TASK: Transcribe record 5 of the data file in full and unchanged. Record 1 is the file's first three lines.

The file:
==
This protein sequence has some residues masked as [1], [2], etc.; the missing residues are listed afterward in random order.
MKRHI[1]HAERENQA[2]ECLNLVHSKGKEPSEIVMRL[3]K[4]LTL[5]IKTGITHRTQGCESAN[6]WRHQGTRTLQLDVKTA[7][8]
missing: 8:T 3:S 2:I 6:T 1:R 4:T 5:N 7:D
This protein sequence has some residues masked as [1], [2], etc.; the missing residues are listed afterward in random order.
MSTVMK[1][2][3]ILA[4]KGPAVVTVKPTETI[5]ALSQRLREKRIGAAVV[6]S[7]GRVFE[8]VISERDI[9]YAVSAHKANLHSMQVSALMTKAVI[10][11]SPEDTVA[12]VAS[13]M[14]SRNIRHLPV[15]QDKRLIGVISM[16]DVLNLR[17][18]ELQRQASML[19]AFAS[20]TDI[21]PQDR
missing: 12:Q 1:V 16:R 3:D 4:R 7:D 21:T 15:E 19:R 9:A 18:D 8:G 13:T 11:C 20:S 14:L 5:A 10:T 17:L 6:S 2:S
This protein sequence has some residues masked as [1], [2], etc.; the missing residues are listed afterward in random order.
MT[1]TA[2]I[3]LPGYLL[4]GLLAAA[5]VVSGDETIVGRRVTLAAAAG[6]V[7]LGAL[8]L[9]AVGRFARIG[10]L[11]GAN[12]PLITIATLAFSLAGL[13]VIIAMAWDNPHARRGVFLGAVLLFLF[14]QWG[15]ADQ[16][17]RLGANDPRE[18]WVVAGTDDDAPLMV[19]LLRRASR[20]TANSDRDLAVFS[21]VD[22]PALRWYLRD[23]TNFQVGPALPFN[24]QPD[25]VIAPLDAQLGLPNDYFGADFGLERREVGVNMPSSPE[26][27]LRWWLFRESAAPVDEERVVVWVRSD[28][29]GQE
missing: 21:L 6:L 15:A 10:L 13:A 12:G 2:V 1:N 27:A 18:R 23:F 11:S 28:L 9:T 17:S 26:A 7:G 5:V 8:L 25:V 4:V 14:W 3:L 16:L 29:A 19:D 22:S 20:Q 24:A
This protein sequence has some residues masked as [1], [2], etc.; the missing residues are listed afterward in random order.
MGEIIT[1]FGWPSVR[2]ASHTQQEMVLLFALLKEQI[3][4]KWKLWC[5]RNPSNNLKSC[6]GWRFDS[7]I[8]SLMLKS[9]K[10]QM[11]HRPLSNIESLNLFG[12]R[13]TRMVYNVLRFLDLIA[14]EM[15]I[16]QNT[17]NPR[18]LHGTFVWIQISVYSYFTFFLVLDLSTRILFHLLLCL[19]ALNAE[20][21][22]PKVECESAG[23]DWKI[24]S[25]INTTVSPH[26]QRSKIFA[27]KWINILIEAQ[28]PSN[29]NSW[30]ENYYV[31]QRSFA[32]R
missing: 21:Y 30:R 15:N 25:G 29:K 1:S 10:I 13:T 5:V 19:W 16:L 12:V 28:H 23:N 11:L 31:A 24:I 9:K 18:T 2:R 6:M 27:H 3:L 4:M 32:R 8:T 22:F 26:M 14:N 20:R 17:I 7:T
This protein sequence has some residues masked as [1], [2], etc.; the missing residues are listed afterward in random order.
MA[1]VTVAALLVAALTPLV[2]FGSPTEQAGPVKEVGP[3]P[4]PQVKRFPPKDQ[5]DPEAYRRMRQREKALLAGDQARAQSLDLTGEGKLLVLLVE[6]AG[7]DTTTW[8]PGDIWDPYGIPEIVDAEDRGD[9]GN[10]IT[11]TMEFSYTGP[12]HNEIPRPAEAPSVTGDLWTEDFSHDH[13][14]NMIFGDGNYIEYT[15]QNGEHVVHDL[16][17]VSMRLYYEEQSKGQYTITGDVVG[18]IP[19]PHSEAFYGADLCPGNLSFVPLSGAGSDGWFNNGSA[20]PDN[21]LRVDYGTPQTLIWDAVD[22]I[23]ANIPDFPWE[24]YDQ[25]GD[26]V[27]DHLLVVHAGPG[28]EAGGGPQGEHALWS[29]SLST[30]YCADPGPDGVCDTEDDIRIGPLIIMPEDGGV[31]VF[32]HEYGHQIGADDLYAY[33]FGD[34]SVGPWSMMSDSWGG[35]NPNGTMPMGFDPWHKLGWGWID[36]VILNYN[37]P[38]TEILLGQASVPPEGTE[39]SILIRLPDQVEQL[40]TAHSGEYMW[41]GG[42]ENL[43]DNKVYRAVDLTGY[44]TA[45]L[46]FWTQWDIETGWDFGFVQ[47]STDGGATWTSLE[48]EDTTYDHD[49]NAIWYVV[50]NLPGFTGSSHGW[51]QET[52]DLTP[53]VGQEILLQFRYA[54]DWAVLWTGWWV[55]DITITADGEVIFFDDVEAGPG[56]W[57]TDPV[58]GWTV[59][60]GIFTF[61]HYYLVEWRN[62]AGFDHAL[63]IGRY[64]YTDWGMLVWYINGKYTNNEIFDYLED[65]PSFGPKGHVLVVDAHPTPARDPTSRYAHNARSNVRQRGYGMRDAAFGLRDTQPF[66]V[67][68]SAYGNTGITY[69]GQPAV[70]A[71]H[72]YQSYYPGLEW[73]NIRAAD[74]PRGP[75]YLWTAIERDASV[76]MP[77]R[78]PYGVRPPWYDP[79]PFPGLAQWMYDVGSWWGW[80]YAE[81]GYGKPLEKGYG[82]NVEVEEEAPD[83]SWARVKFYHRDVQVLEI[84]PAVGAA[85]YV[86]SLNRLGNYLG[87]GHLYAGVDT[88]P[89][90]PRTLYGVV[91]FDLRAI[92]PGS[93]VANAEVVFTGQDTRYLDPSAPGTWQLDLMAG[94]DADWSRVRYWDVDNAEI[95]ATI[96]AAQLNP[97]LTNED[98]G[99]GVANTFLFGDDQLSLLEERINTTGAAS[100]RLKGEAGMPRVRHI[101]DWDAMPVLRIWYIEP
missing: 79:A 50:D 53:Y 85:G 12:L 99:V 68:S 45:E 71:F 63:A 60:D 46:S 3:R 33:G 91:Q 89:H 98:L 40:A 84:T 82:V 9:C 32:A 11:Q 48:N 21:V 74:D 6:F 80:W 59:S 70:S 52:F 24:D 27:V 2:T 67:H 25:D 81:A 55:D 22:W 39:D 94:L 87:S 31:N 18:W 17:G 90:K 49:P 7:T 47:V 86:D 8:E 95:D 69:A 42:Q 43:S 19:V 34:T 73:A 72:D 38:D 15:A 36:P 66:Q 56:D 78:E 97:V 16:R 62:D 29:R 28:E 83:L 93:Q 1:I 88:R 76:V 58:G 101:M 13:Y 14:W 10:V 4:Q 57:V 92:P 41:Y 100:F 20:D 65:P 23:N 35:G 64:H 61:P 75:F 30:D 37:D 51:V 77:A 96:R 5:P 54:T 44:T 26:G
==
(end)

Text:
This protein sequence has some residues masked as [1], [2], etc.; the missing residues are listed afterward in random order.
MA[1]VTVAALLVAALTPLV[2]FGSPTEQAGPVKEVGP[3]P[4]PQVKRFPPKDQ[5]DPEAYRRMRQREKALLAGDQARAQSLDLTGEGKLLVLLVE[6]AG[7]DTTTW[8]PGDIWDPYGIPEIVDAEDRGD[9]GN[10]IT[11]TMEFSYTGP[12]HNEIPRPAEAPSVTGDLWTEDFSHDH[13][14]NMIFGDGNYIEYT[15]QNGEHVVHDL[16][17]VSMRLYYEEQSKGQYTITGDVVG[18]IP[19]PHSEAFYGADLCPGNLSFVPLSGAGSDGWFNNGSA[20]PDN[21]LRVDYGTPQTLIWDAVD[22]I[23]ANIPDFPWE[24]YDQ[25]GD[26]V[27]DHLLVVHAGPG[28]EAGGGPQGEHALWS[29]SLST[30]YCADPGPDGVCDTEDDIRIGPLIIMPEDGGV[31]VF[32]HEYGHQIGADDLYAY[33]FGD[34]SVGPWSMMSDSWGG[35]NPNGTMPMGFDPWHKLGWGWID[36]VILNYN[37]P[38]TEILLGQASVPPEGTE[39]SILIRLPDQVEQL[40]TAHSGEYMW[41]GG[42]ENL[43]DNKVYRAVDLTGY[44]TA[45]L[46]FWTQWDIETGWDFGFVQ[47]STDGGATWTSLE[48]EDTTYDHD[49]NAIWYVV[50]NLPGFTGSSHGW[51]QET[52]DLTP[53]VGQEILLQFRYA[54]DWAVLWTGWWV[55]DITITADGEVIFFDDVEAGPG[56]W[57]TDPV[58]GWTV[59][60]GIFTF[61]HYYLVEWRN[62]AGFDHAL[63]IGRY[64]YTDWGMLVWYINGKYTNNEIFDYLED[65]PSFGPKGHVLVVDAHPTPARDPTSRYAHNARSNVRQRGYGMRDAAFGLRDTQPF[66]V[67][68]SAYGNTGITY[69]GQPAV[70]A[71]H[72]YQSYYPGLEW[73]NIRAAD[74]PRGP[75]YLWTAIERDASV[76]MP[77]R[78]PYGVRPPWYDP[79]PFPGLAQWMYDVGSWWGW[80]YAE[81]GYGKPLEKGYG[82]NVEVEEEAPD[83]SWARVKFYHRDVQVLEI[84]PAVGAA[85]YV[86]SLNRLGNYLG[87]GHLYAGVDT[88]P[89][90]PRTLYGVV[91]FDLRAI[92]PGS[93]VANAEVVFTGQDTRYLDPSAPGTWQLDLMAG[94]DADWSRVRYWDVDNAEI[95]ATI[96]AAQLNP[97]LTNED[98]G[99]GVANTFLFGDDQLSLLEERINTTGAAS[100]RLKGEAGMPRVRHI[101]DWDAMPVLRIWYIEP
missing: 79:A 50:D 53:Y 85:G 12:L 99:V 68:S 45:E 71:F 63:A 60:D 46:S 3:R 33:G 91:Q 89:H 98:L 40:A 84:T 82:V 9:C 32:A 11:Q 48:N 21:V 74:D 6:F 80:W 59:S 70:S 52:F 24:D 27:V 2:T 67:H 25:D 81:A 55:D 22:W 39:D 94:L 87:S 31:N 18:W 17:G 90:K 49:P 7:T 47:V 86:D 8:E 95:D 69:A 42:Q 43:S 19:V 34:T 73:A 72:D 38:D 15:A 36:P 66:Q 56:D 78:E 97:V 16:R 62:D 29:R 28:E 83:L 93:Q 1:I 88:R 76:V 58:G 101:M 13:Y 14:W 10:V 4:Q 57:V 92:P 41:Y 100:F 20:D 65:P 23:N 35:G 64:H 61:P 75:F 30:D 37:D 51:V 77:A 96:R 5:P 54:T 44:T 26:G